“An Analysis of the Civil Liability for Nuclear Damage Bill, 2010”

This is in-fact one of the last steps needed to activate the Indo-U.S. Civilian Nuclear Agreement, 2008 as the US nuclear reactor manufacturing companies require to know the provisions relating to the Liability of the parties, in case of a nuclear accident. The Bill, in the present form, is contained in 28 pages. It has 7 chapters constituted of 49 clauses and also ‘statement of objects and reasons’ and ‘notes on clauses’ following plus two memoranda. The government spokesperson had stated that various reputable international suppliers i.e. from France, Russia, U.S. etc, require India to enact a civil liability regime based on established international principle. So, in order to meet this requirement, it is necessary for India to enact a Nuclear Liability Act. India also has to become a signatory to a convention on nuclear liability so as to declare that it complies with the established international practice on the same. Even the Statement of Objects and Reasons of the Bill states that the Bill is meant to facilitate India’s entry into an international nuclear liability regime. It explicitly states that India intends to join the Convention on Supplementary Compensation for Nuclear Damage i.e. CSC, which was adopted in 1997.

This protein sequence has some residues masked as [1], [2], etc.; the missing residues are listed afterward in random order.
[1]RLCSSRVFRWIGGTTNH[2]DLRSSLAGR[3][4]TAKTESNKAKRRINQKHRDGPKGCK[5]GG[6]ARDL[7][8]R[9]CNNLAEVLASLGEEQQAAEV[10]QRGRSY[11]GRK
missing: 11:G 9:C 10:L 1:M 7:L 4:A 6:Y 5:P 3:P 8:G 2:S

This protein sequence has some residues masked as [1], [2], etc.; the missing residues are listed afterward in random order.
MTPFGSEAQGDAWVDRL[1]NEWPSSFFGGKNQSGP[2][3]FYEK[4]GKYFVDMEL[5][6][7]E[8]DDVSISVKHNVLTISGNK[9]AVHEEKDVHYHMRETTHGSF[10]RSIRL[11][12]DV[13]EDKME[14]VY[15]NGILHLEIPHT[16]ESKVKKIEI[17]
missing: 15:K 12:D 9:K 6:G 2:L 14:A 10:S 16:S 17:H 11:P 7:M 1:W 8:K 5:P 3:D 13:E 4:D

jaitapur-nuclear-power-plant-ppt-22-638

The UPA government has argued that it would provide India access to an international fund to compensate victims of nuclear accidents, for which India too has to make its own contribution. But the opposition party contends that the CSC has not yet come into force since it requires the ratification of at least 5 more states with a minimum of 4,00,000 MW of installed nuclear capacity (as provided in Article XX of the CSC ). So, India joining the CSC will not make the convention operational – it does not have enough installed capacity to cross this number of 4,00,000 MW capacity. Instead of asserting on joining CSC, it should become a signatory of any of the other conventions on nuclear liability which are already in force.

Image Credit: slideshare.net

Post Contributed By:

Ashish Ransom

Indian Institute of legal Studies

Comments

comments

Leave a Reply

Your email address will not be published. Required fields are marked *

Important Links to visit:
Home Page, About IILS, Law Courses, Contact IILS